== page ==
Army seeks younger and older recruits in bid to boost numbers

Army personnel chiefs are looking for both younger and older recruits as they face up to a staffing crisis.

To capture older recruits, the Ministry of Defence (MoD) has raised the maximum age for people to join the Army from 26 to 33.

At the other end of the scale, senior officials are touring schools looking to sign up 17-year-olds to fly Apache helicopters.

This is a bid to catch potential pilots before they go to university, and to give them plenty of time to learn how to operate the complicated machines.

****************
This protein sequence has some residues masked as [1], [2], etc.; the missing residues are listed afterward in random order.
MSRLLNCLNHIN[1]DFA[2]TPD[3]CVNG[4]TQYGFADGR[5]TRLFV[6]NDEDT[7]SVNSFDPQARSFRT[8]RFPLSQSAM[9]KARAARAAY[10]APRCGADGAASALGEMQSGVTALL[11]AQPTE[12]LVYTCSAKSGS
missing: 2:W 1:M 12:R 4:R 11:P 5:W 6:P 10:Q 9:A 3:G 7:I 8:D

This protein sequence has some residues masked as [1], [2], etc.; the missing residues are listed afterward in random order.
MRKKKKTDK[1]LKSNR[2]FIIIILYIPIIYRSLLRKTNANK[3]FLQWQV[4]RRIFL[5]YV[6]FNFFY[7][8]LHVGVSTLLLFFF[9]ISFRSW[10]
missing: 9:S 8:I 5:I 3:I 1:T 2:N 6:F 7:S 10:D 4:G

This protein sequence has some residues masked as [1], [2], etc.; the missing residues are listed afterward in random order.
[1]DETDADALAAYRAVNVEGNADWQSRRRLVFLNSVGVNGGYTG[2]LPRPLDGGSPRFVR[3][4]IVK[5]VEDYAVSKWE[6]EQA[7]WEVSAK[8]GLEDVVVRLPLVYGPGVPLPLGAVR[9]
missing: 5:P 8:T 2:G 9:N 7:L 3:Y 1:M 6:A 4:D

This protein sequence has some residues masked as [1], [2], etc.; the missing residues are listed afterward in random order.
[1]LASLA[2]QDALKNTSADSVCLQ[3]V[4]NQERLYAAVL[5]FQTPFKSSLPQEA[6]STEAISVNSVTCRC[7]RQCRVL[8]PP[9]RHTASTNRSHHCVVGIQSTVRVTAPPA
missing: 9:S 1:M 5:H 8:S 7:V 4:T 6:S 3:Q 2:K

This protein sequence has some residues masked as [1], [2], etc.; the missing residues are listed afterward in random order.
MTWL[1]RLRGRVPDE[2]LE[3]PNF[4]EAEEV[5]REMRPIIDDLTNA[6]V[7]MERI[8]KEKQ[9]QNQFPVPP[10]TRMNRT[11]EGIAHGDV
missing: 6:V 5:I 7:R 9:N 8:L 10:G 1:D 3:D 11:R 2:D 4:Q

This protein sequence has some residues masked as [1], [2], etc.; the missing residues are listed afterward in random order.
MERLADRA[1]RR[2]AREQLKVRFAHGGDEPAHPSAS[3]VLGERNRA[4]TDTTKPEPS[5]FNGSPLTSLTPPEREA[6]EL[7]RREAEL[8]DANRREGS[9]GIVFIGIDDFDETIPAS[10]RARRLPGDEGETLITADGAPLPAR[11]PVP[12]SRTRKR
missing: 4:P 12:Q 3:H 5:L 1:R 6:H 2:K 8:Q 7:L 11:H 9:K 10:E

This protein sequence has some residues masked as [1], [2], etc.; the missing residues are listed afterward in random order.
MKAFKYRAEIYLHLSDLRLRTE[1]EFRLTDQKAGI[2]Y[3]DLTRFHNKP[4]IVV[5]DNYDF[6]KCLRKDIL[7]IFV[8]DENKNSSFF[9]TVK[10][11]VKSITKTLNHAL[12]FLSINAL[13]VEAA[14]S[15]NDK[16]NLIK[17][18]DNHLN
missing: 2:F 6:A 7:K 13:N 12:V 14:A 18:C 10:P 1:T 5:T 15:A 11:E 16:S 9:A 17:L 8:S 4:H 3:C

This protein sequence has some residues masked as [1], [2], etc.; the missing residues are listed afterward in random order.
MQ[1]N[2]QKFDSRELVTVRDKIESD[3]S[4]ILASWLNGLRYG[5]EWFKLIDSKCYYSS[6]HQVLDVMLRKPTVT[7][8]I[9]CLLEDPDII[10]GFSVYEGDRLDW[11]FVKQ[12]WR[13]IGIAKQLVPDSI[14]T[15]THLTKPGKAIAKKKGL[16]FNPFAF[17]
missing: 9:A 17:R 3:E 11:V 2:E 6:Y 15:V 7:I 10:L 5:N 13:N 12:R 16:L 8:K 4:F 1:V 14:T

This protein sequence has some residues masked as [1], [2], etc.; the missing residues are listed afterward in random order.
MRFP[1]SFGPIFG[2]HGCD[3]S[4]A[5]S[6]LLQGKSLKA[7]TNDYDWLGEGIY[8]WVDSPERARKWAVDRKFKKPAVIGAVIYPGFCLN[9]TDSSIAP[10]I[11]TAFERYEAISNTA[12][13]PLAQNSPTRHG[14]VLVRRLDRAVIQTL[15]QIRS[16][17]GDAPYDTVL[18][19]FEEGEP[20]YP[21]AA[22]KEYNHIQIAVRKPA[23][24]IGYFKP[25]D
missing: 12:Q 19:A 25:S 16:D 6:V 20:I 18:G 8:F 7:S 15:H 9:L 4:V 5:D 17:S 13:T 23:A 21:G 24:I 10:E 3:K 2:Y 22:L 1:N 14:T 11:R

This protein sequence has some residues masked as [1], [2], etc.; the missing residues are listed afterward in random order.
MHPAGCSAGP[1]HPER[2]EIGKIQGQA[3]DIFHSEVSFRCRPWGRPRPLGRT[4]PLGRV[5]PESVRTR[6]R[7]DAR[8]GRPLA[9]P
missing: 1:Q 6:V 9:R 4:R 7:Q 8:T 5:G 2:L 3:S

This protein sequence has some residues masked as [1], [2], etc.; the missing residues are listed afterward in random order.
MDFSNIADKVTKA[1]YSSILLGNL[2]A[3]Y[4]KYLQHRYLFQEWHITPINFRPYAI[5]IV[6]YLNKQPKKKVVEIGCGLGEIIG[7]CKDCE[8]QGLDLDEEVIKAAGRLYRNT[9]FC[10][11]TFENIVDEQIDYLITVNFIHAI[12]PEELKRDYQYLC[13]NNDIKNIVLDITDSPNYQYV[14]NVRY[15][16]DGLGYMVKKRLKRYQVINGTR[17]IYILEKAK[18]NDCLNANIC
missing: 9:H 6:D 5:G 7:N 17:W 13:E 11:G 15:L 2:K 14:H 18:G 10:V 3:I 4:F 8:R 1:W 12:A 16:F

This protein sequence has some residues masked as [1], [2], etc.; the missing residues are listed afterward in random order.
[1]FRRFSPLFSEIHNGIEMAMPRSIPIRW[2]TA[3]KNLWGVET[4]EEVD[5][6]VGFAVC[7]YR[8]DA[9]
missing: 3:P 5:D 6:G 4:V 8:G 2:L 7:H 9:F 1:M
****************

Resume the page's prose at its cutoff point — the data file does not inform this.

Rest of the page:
“The new generation of computer-game playing youngsters glued to their PlayStations, Xboxes and Game Boys already have the skills needed,” a senior Army source told the Sunday Mirror.

The Army will pay for young recruits to go to university at a later stage.

The MoD is reportedly set to spend more money improving retention after more than 14,000 soldiers left the Army in 2006. Fighting more wars has left the Armed Forces extremely stretched in recent years.

But an MoD spokeswoman insisted that increasing the maximum age for people to join was merely bringing the Army in line with the Royal Navy and the Royal Air Force.



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